According to the most recent Department of Veterans Affairs (VA) statistics, roughly 20 Veterans die by suicide each day. Of those 20, only six have received care with VA.
That alarming and preventable loss of life is why VA Secretary Robert Wilkie has emphasized suicide prevention as one of his top priorities for the agency in 2019.
Ralph H. Johnson VA Medical Center has continued to focus on reducing incidents of suicide among Veteran patients through staff training in evidence-based interventions, partnerships with community entities, targeted outreach and more. Recently, more than 80 mental health clinicians, including psychologists, psychiatrists, social workers, nurses, telemental health practitioners and others attended Innovations in the Assessment and Treatment of Suicidal Risk training at Charleston VAMC, led by David Jobes, Ph.D, ABPP, creator of the Collaborative Assessment and Management of Suicidality (CAMS) methodology and recognized expert in the treatment of suicidal behaviors.
“CAMS is a therapeutic framework that relies on a different kind of approach than what we are used to as mental health providers,” Jobes said. “This model centers on engaging with the patient in a very empathetic way and working collaboratively with them to identify their individual suicidal drivers. We then focus on those drivers – like a dog with a bone – until they are resolved.”
Jobes explained that patient-identified suicidal drivers generally fall within four main categories: with relational responses being the most commonly identified, followed by financial or vocational concerns, feelings about self, and diagnosed psychological disorders coming in at a distant fourth.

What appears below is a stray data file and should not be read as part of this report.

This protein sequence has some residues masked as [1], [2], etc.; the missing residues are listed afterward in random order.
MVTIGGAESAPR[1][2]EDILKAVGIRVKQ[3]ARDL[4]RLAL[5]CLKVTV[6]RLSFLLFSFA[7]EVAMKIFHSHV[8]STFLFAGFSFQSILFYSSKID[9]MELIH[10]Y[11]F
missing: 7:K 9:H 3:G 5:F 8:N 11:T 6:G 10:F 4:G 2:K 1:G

“In other words, when asked why they are considering suicide patients rarely say ‘my anxiety is too much to manage,’ but instead will point to marital problems with their spouse or difficulty finding or maintaining a job,” said Jobes. “The key is to actively target those suicidal drivers, which leads to a decrease in completed suicides.”
“This training allows us to add more treatment options in addressing suicide among our patients,” said Mark De Santis, MS, Psy.D., Charleston VAMC suicide prevention coordinator. “Some of our practitioners are already using CAMS, and there is strong evidence that supports the efficacy of this technique so we really hope to expand its use even further. The goal is to provide options – different treatments will work better for some Veterans than others.”
The Joint Commission, the nonprofit organization that accredits more than 21,000 health care organizations and programs, officially recognized CAMS as a viable treatment for suicide in 2016. Since then, Jobes has been working with VA hospitals across the country, including Charleston VA, to encourage its use and hopefully help reduce suicide rates nationwide among the Veteran population.
In addition to formal medical treatment at a VA facility, Veterans in distress can speak or chat to trained professionals 24/7 via the Veterans Crisis Line by calling 1-800-273-8255, then Press 1, or texting 838255. Veterans do not need to be enrolled in VA health care to contact the Veterans Crisis Line.